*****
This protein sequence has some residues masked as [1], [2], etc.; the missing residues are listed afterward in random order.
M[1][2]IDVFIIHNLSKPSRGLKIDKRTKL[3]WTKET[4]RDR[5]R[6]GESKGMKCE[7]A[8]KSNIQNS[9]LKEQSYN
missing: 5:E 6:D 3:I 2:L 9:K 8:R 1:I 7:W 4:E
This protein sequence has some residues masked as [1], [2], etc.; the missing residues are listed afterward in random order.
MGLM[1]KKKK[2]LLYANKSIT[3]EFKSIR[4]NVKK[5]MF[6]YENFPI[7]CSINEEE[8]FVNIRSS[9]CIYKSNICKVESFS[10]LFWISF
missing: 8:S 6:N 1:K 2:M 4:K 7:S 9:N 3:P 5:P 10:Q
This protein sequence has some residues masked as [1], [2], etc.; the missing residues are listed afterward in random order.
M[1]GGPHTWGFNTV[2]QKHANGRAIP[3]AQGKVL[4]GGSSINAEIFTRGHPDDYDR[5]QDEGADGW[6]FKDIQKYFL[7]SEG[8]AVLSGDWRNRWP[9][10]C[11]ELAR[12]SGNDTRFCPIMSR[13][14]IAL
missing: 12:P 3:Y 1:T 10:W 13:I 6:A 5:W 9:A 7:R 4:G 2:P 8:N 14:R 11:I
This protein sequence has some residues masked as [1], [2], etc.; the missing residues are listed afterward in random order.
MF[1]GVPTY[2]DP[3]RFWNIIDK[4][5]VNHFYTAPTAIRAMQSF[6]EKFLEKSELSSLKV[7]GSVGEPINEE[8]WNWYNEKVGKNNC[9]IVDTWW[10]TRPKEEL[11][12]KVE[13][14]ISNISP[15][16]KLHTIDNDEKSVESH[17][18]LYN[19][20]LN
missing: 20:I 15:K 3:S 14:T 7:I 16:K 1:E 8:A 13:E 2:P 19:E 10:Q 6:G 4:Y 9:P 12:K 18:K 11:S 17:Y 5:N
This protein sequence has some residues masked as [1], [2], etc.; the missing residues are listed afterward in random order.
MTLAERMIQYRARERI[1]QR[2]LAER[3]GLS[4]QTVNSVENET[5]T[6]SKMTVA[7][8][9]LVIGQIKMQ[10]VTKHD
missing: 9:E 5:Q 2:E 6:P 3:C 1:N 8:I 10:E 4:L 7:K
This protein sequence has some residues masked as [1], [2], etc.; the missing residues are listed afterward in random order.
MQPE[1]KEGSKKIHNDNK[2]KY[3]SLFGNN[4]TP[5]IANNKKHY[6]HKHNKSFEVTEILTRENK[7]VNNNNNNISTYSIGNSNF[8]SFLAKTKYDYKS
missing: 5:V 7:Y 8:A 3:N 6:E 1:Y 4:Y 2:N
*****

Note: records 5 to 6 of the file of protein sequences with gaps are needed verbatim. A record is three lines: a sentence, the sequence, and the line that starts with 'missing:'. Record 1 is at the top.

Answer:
This protein sequence has some residues masked as [1], [2], etc.; the missing residues are listed afterward in random order.
MTLAERMIQYRARERI[1]QR[2]LAER[3]GLS[4]QTVNSVENET[5]T[6]SKMTVA[7][8][9]LVIGQIKMQ[10]VTKHD
missing: 9:E 5:Q 2:E 6:P 3:C 1:N 8:I 10:E 4:L 7:K
This protein sequence has some residues masked as [1], [2], etc.; the missing residues are listed afterward in random order.
MQPE[1]KEGSKKIHNDNK[2]KY[3]SLFGNN[4]TP[5]IANNKKHY[6]HKHNKSFEVTEILTRENK[7]VNNNNNNISTYSIGNSNF[8]SFLAKTKYDYKS
missing: 5:V 7:Y 8:A 3:N 6:E 1:Y 4:Y 2:N